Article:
• There will be more “nuts and bolts” posts, ranging from (*** dirty word alert ***) money, including how to set your own minimum rate and how and when to chase payments that are overdue, to working as a freelance writer and all the things that involves.
  • I’m going to try and read, review and attempt the exercises in a writers’ guide each week – 52 Books in 52 Weeks. If you have any suggestions, or any writers’ guides of your own coming out, again let me know, but do bear in mind these MUST include practical exercises that lead to a finished piece. I’m simply incapable of doing writing exercises for exercise-sake.
  • Because it’s been requested, I’ll do an ideas masterclass at least once a month.
  • And there will still always be homework suggestions.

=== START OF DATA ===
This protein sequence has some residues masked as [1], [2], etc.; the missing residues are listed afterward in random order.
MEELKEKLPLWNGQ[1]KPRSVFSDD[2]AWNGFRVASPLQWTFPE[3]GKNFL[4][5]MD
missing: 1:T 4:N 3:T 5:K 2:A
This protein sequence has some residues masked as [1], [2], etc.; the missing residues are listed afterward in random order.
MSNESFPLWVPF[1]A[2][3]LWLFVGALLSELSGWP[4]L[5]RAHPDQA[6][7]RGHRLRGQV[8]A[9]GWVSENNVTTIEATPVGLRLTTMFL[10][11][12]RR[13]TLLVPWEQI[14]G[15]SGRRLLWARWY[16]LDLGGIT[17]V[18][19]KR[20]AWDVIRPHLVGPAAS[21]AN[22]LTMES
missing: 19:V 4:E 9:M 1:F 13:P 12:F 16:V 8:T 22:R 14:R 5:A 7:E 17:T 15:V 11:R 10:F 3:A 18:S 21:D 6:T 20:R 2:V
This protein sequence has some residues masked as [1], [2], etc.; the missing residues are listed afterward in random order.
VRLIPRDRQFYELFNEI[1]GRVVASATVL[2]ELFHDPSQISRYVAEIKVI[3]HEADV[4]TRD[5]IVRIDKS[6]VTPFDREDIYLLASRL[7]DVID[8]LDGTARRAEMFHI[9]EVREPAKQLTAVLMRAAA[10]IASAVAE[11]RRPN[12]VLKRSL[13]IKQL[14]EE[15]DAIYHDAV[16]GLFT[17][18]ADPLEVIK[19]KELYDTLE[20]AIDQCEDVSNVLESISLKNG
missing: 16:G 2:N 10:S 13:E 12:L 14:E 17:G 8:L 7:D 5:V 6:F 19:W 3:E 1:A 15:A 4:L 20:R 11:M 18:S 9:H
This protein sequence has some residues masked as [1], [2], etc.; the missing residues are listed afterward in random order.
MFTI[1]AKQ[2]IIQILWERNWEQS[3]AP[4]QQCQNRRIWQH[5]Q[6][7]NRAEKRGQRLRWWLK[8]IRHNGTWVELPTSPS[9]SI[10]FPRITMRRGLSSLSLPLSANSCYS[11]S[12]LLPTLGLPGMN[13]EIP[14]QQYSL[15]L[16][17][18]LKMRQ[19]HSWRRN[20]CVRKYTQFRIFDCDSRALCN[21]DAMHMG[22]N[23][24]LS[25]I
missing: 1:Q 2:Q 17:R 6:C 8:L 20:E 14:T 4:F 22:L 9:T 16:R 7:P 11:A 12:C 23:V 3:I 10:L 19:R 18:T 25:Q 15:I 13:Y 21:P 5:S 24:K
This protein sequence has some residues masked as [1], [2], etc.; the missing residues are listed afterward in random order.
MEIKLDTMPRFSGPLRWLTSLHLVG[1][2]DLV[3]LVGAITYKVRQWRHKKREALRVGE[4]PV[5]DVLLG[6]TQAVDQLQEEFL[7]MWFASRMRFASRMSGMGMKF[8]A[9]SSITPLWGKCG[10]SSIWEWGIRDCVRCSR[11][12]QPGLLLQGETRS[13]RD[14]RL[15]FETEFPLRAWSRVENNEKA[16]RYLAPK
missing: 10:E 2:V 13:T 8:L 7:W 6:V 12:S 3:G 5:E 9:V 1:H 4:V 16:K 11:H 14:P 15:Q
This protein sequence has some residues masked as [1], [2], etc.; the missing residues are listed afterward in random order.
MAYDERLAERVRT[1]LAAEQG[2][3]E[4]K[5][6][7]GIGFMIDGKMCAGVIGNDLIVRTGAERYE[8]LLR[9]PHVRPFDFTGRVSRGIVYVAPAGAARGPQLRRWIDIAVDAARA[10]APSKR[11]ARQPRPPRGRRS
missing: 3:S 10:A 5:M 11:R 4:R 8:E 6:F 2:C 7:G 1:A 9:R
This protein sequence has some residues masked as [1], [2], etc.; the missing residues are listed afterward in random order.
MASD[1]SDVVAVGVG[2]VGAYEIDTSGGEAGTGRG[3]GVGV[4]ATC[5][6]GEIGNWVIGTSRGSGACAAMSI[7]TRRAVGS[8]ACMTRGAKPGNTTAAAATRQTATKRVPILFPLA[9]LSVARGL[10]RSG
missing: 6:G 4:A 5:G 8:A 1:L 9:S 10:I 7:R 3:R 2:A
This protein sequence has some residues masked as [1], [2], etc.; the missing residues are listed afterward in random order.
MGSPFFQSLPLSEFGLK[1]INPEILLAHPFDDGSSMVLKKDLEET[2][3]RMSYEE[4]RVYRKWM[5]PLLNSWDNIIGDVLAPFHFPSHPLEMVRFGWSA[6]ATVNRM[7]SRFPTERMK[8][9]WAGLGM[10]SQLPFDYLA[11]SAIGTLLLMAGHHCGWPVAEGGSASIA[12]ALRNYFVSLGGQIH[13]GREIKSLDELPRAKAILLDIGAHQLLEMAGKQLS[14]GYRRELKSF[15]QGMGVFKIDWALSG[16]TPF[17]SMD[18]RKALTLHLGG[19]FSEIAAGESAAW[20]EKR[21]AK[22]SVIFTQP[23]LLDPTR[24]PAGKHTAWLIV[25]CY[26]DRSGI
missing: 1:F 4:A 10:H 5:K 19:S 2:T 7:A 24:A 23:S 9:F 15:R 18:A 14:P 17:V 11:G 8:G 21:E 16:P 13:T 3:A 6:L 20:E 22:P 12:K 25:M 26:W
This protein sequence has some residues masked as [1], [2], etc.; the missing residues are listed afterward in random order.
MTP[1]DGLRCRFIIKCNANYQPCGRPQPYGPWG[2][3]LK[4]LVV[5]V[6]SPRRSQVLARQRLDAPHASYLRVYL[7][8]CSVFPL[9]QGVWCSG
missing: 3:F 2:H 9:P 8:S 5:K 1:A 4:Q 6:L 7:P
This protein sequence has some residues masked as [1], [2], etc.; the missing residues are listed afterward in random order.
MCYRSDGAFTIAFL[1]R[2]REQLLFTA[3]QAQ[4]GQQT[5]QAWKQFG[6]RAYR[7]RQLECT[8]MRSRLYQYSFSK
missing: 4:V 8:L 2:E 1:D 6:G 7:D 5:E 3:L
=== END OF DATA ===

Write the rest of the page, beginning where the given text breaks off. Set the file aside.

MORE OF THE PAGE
Tales From Baggins Bottom will be changing too. I’ll still have My Fat Year and a walk or a day out as often as we do them. But new features will include Tales From the Farm and the long overdue Wormy’s Kitchen.

Behind the scenes I’ll be working on quite a few things too:

  • I want to get back into feature writing, so will be doing the whole ideas-to-finished-piece myself (watch out for a new book on this …).
  • I’ll still be writing short stories, but they’ll be more market-orientated and will automatically go forward into the self-published anthologies in case they don’t do well elsewhere.
  • I’m finishing Diary of a Scaredy Cat. Watch out for this soon too.
  • I have Catch the Rainbow to fine-tune and polish. I want that to be doing the rounds by mid-year.
  • I’m starting The Beast Within, which is the next Marcie Craig mystery.